ALISTAIR Harkness casts his eye over the rest of this week’s cinema releases
Ice Age: Continental Drift (U)
Directed by: Steve Martino, Mike Thurmeier
Voices: Ray Romano, Denis Leary, John Leguizamo, Peter Dinklage, Jennifer Lopez
PRACTICALLY a licence to print money these days, the Ice Age franchise trundles on with this dreary fourth instalment, serving up more banal adventures for its makeshift band of moribund mammals to pound us with easy-to-grasp family values messages.
Picking up a few years after the previous film, the uninspired story again revolves around the parental anxieties of overcautious mammoth Manny (Ray Romano), whose minor travails with his mildly rebellious teenage daughter Peaches (Keke Palmer) are brought into sharp relief when an earthquake separates him from his family.
Teamed up again with eternally optimistic Sid the Sloth (John Leguizamo) and moody sabre-tooth tiger Diego (Denis Leary), Manny and Co must take on a band of marauding pirates led by a deranged orangutan called Captain Gutt if he’s to have any hope of seeing his wife and daughter again. In case this last sentence – or the fact that Gutt is voiced by Games of Thrones’ reigning deviant Peter Dinklage – makes the film sound in anyway entertaining or subversive, please be aware that Jennifer Lopez is also on hand to drain the film of any life as a white tiger who captures Diego’s heart.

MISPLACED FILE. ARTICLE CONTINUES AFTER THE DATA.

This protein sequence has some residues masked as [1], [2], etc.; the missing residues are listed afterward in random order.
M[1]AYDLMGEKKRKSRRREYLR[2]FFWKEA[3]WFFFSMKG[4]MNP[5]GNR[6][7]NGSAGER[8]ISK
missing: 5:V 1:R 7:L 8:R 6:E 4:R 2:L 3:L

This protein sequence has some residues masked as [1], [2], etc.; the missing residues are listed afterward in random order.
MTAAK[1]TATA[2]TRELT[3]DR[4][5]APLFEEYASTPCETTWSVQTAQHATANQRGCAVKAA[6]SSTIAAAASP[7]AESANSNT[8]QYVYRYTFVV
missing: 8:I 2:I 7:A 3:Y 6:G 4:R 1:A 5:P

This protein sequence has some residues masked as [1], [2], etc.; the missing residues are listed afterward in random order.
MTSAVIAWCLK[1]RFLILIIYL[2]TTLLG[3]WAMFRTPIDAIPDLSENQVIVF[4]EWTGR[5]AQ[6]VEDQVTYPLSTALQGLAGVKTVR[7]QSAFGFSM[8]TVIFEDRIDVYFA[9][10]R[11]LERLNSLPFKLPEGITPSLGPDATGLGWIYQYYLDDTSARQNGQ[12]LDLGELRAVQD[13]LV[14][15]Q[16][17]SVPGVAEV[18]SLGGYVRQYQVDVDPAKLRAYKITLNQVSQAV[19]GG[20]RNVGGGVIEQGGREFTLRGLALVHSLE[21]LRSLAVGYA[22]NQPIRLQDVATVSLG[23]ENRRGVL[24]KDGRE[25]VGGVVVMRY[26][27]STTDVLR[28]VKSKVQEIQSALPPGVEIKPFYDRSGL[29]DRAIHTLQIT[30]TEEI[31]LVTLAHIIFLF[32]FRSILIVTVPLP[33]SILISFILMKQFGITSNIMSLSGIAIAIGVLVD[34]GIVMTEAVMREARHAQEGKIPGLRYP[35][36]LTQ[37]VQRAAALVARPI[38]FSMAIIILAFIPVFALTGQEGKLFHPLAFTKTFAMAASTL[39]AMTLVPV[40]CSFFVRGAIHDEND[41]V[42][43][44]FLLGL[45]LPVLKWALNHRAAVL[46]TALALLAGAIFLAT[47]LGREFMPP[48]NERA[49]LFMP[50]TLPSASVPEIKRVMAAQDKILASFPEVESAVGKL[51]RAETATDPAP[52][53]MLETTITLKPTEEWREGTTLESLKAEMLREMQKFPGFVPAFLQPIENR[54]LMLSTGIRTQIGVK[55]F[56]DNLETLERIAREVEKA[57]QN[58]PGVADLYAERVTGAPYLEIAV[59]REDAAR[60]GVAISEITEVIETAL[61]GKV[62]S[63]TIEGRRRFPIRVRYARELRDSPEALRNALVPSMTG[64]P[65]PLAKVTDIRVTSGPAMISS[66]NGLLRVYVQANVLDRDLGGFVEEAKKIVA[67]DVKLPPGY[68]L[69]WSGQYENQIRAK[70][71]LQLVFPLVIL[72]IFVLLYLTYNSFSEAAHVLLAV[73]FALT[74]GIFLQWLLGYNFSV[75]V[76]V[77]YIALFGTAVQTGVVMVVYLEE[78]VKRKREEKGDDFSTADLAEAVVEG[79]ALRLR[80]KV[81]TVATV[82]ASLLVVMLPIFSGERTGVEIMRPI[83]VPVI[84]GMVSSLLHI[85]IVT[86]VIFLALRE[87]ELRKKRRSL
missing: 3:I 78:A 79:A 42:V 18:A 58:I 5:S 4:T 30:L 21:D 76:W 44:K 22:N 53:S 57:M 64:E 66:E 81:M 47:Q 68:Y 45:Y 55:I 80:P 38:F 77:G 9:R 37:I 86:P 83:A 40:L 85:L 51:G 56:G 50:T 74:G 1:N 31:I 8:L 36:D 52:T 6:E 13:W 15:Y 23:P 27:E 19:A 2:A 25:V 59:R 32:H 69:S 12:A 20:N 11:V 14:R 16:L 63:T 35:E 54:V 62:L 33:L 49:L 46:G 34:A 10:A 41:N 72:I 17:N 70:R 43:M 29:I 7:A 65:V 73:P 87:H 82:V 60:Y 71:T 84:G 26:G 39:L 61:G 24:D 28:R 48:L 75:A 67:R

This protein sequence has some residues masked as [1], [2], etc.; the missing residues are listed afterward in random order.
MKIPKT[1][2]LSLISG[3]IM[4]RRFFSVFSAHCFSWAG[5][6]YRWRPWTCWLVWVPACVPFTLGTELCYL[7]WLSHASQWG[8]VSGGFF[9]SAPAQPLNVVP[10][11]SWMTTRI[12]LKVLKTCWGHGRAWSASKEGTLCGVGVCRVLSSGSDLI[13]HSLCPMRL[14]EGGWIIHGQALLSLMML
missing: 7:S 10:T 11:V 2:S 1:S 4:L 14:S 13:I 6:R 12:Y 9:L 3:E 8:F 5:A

Marina Ambramovic: The Artist is Present (15)
Directed by: Matthew Akers
DOCUMENTING veteran performance artist Marina Ambramovic’s 2010 retrospective at the Museum of Modern Art in New York, The Artist is Present serves up a fascinating insight into what it took to not only mount the eponymous show, but also the effect it seemed to have on those who saw it. With the three-month exhibition’s centrepiece revolving around the oddball daily spectacle of Ambramovic sitting in a chair in the gallery staring at whichever museum patron is lucky enough to sit opposite her (some even queue up overnight outside to try and guarantee themselves a time slot), the film gives us a sense of how gruelling and thoughtful this potentially meaningless and narcissistic display actually is. But why is it art?
That’s a question Ambramovic says she misses being asked in relation to her work, so it’s a little disappointing the film doesn’t provide any credible sceptics to counter the assemblage of notable critics, collectors and curators willing to testify to its importance.
The Hunter (15)
Directed by: Daniel Nettheim
Starring: Willem Dafoe, Sam Neill, FrancEs O’Connor
IN The Hunter, Willem Dafoe plays a mercenary hired by a biotech firm to track down the last Tasmanian Tiger, kill it for its genetic material, and destroy the evidence to prevent others from harnessing the paralysing properties of its DNA. As set-ups go, it’s like something out of a Michael Crichton novel, so it’s a surprise when the ensuing film proceeds along more meditative lines.
Alas, that’s not necessarily a good thing. Essentially another of those slightly underpowered, coolly existential thrillers in which a rigorous professional finds his focus slightly off after engaging in some meaningful human contact, the film sets Dafoe’s lone gunman down this path after meeting the wife (Frances O’Connor) and children of a local environmental researcher who vanished in the forests several months earlier.